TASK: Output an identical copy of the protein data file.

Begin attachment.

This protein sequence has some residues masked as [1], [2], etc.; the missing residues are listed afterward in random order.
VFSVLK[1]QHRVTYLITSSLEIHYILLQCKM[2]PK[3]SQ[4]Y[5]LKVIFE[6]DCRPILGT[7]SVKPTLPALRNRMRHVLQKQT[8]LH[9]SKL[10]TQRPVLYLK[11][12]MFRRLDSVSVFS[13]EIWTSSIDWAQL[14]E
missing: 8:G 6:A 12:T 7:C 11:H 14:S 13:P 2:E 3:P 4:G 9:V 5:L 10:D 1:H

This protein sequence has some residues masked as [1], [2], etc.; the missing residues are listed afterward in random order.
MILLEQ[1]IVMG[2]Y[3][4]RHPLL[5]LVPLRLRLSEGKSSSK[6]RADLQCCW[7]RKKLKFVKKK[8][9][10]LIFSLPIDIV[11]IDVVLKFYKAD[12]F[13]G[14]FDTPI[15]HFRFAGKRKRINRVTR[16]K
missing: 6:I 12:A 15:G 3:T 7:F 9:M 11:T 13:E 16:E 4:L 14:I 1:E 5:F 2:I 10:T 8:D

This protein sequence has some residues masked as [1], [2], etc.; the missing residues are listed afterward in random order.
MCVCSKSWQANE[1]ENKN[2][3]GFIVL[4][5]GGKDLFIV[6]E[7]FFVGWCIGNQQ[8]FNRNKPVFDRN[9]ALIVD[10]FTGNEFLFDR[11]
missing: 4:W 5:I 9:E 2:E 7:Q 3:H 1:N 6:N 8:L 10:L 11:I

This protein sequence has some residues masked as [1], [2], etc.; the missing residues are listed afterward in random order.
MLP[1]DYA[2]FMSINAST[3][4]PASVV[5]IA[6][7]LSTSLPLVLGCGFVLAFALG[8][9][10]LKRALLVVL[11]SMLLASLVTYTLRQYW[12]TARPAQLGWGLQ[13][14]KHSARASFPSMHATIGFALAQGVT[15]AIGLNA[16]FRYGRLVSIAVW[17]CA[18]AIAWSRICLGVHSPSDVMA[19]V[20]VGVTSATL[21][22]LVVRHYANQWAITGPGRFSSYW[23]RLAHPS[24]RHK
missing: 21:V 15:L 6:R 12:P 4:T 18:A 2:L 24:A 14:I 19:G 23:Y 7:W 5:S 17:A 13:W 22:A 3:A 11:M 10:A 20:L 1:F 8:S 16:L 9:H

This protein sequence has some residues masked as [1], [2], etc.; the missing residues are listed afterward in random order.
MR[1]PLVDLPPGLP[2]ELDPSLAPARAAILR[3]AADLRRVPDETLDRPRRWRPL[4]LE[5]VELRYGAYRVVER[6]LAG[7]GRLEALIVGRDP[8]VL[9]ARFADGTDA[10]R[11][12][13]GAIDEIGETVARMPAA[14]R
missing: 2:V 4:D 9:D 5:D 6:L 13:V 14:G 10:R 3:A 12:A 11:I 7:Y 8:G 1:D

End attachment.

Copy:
This protein sequence has some residues masked as [1], [2], etc.; the missing residues are listed afterward in random order.
VFSVLK[1]QHRVTYLITSSLEIHYILLQCKM[2]PK[3]SQ[4]Y[5]LKVIFE[6]DCRPILGT[7]SVKPTLPALRNRMRHVLQKQT[8]LH[9]SKL[10]TQRPVLYLK[11][12]MFRRLDSVSVFS[13]EIWTSSIDWAQL[14]E
missing: 8:G 6:A 12:T 7:C 11:H 14:S 13:P 2:E 3:P 4:G 9:V 5:L 10:D 1:H

This protein sequence has some residues masked as [1], [2], etc.; the missing residues are listed afterward in random order.
MILLEQ[1]IVMG[2]Y[3][4]RHPLL[5]LVPLRLRLSEGKSSSK[6]RADLQCCW[7]RKKLKFVKKK[8][9][10]LIFSLPIDIV[11]IDVVLKFYKAD[12]F[13]G[14]FDTPI[15]HFRFAGKRKRINRVTR[16]K
missing: 6:I 12:A 15:G 3:T 7:F 9:M 11:T 13:E 16:E 4:L 14:I 1:E 5:F 2:I 10:T 8:D

This protein sequence has some residues masked as [1], [2], etc.; the missing residues are listed afterward in random order.
MCVCSKSWQANE[1]ENKN[2][3]GFIVL[4][5]GGKDLFIV[6]E[7]FFVGWCIGNQQ[8]FNRNKPVFDRN[9]ALIVD[10]FTGNEFLFDR[11]
missing: 4:W 5:I 9:E 2:E 7:Q 3:H 1:N 6:N 8:L 10:L 11:I

This protein sequence has some residues masked as [1], [2], etc.; the missing residues are listed afterward in random order.
MLP[1]DYA[2]FMSINAST[3][4]PASVV[5]IA[6][7]LSTSLPLVLGCGFVLAFALG[8][9][10]LKRALLVVL[11]SMLLASLVTYTLRQYW[12]TARPAQLGWGLQ[13][14]KHSARASFPSMHATIGFALAQGVT[15]AIGLNA[16]FRYGRLVSIAVW[17]CA[18]AIAWSRICLGVHSPSDVMA[19]V[20]VGVTSATL[21][22]LVVRHYANQWAITGPGRFSSYW[23]RLAHPS[24]RHK
missing: 21:V 15:L 6:R 12:P 4:T 18:A 2:L 24:A 14:I 19:G 23:Y 7:W 5:S 17:A 13:W 22:A 3:A 11:M 10:A 20:L 1:F 8:S 16:L 9:H

This protein sequence has some residues masked as [1], [2], etc.; the missing residues are listed afterward in random order.
MR[1]PLVDLPPGLP[2]ELDPSLAPARAAILR[3]AADLRRVPDETLDRPRRWRPL[4]LE[5]VELRYGAYRVVER[6]LAG[7]GRLEALIVGRDP[8]VL[9]ARFADGTDA[10]R[11][12][13]GAIDEIGETVARMPAA[14]R
missing: 2:V 4:D 9:D 5:D 6:L 13:V 14:G 10:R 3:A 12:A 11:I 7:Y 8:G 1:D